An Eye for Surgery

Joining a growing class of female surgeons


Dr. MOLLY ORBAN is a board-certified ophthalmologist and fellowship-trained oculoplastic surgeon at Wilmington Eye. “I love making people happy. Helping them to see better and look better is incredibly rewarding,” says Orban.

Oculoplastic surgery is plastic surgery of the eyelids, lacrimal system, and the orbits – the space behind and around the eyes. Patients of all ages may need or desire oculoplastic surgery which is sometimes due to aging, but congenital, orbital, and cosmetic concerns can necessitate treatment at any age.

Orban completed her oculoplastic surgery fellowship this past August. Only one in every five surgeons is female and the number of female surgeons who are fellowship-trained is even less at about 15%. Orban has joined a growing class of female surgeons who are changing the landscape of medicine and surgery. Orban plans to build out the cosmetic side of the Wilmington Eye practice.

Starting in July 2021 under the direction of DR. ALAN OESTER at Wilmington Eye, Orban spent just over one year in the hands-on fellowship program. “I participated in clinic, seeing patients, performing procedures and assisting with surgeries, learning about aesthetics and cosmetic procedures, and eventually seeing and operating on my own patients. Dr. Oester taught me about the business side of ophthalmology as well,” Orban says. “And other than the fact that he made me an oculoplastic surgeon, the best thing about fellowship with Oester was that he made sure we never missed lunch,” she adds with a smile.

Serving others has always been important to Orban. While attending the University of Florida for her bachelor of science in human nutrition, she spent her first summer break on a medical service trip to Nicaragua. “We had patients lined up and down the entire road. I was so moved that I knew on that first day that I would become a physician. I didn’t realize what a long and tough road it would be, but I can confidently say that it has all been worth it,” she says.

Orban attended the University of Central Florida College of Medicine in Orlando for medical school and her internship followed by her ophthalmology residency at the Medical University South Carolina Health Storm Eye Institute in Charleston.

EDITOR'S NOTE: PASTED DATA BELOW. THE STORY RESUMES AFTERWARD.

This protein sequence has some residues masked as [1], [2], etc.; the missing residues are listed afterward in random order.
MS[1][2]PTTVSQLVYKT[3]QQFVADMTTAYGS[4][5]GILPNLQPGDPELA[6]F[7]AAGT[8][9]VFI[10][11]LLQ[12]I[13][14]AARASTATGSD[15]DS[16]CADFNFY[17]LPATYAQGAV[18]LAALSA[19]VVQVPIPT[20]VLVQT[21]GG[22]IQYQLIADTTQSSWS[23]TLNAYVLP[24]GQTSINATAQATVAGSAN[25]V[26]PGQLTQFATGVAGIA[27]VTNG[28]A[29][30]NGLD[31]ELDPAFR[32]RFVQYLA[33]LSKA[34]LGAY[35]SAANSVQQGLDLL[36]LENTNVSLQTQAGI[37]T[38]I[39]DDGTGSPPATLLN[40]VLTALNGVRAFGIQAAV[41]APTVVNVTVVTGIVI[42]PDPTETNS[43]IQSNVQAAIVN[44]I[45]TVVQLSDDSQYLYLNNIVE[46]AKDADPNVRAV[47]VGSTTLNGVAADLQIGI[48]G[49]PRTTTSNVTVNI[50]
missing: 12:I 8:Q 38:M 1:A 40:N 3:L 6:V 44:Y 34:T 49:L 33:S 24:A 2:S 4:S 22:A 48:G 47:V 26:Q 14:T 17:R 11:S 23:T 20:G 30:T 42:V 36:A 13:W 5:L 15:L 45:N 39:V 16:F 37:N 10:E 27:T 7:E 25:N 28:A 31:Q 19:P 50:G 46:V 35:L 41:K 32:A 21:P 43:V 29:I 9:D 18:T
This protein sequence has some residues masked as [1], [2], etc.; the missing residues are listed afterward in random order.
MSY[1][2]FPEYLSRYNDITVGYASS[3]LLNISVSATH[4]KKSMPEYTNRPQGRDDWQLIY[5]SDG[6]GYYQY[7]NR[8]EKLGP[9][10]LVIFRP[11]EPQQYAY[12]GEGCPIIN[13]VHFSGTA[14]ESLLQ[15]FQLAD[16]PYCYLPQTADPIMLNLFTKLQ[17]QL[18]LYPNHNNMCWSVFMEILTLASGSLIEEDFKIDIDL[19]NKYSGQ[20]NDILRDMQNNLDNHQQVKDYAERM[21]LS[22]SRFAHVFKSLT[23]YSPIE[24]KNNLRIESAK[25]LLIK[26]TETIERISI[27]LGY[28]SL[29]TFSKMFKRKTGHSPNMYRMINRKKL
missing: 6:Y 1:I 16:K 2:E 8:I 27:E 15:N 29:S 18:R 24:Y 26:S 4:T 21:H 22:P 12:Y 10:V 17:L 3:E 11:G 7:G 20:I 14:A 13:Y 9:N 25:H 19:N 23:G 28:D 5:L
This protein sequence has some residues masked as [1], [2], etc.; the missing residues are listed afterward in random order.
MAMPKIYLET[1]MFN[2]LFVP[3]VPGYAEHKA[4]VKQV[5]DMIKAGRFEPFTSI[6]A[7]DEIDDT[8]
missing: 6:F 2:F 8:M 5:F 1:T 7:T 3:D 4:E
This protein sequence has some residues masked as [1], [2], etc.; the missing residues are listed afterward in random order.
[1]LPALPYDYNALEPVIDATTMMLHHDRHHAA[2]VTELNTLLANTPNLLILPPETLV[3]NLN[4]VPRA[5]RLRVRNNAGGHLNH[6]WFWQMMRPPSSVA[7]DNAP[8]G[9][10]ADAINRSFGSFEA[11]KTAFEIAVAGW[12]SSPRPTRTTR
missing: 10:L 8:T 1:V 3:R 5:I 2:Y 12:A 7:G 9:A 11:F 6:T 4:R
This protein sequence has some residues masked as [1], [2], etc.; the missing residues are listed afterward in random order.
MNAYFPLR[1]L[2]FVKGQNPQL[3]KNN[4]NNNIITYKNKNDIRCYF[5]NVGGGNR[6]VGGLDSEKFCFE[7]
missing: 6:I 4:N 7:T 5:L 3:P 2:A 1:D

She chose to stay at Wilmington Eye after completing her fellowship because of the people. “The physicians of the practice have treated me like a part of the team since I joined as a fellow. The opportunity to practice alongside my mentors in a town as beautiful as Wilmington was something I couldn’t pass up,” she says.

Orban is equally proud of her other title – mom. “I’m also now mom-squared. I had my first baby during my internship. She was six months old when we relocated for my residency. I had my second daughter during my fellowship. It truly took a village to make my dreams a reality. My mom has taken care of both of my babies so I could go back to work, something I am eternally grateful for,” she says of her mom who she calls the ultimate mentor. “She is the strongest and most selfless person I know. I wouldn’t be where I am today without her.”

There are some unique challenges she faced as a female physician. “People often call me a nurse even after I have introduced myself as Dr. Orban and even after I have done procedures on them. I constantly get comments about my age and my appearance. I think it’s hard for people to see a young woman as a physician in the same way they see a man. Most of the time the comments are innocent, but it still demonstrates the bias we must deal with every day,” she notes.

On the flip side, being a woman in medicine offers a unique perspective. “We deal with the same challenges, triumphs, interests, fears, conditions and desires as our female patients. Having common ground goes a long way,” she explains.

In her free time, Orban likes to spend time outdoors with her husband and daughters and with her parents, brother, and sister who live in Florida. “We are a loud family, but the noise is pure joy to me. If I have some free time alone, I like to curl up with a good book. I’m a sucker for fiction thrillers and romance novels.”

Orban concludes, “The road to becoming a doctor is long and stressful. Don’t let anyone tell you that you can’t do it. Never forget that your unique story allows you to help others. Your contribution to society is essential. Take your strengths and interests and use them to better our community.”

To view more of photographer Michael Cline Spencer’s work, go to

Want more WILMA? Click here to sign up for our WILMA Weekly email and announcements.

Categories: Health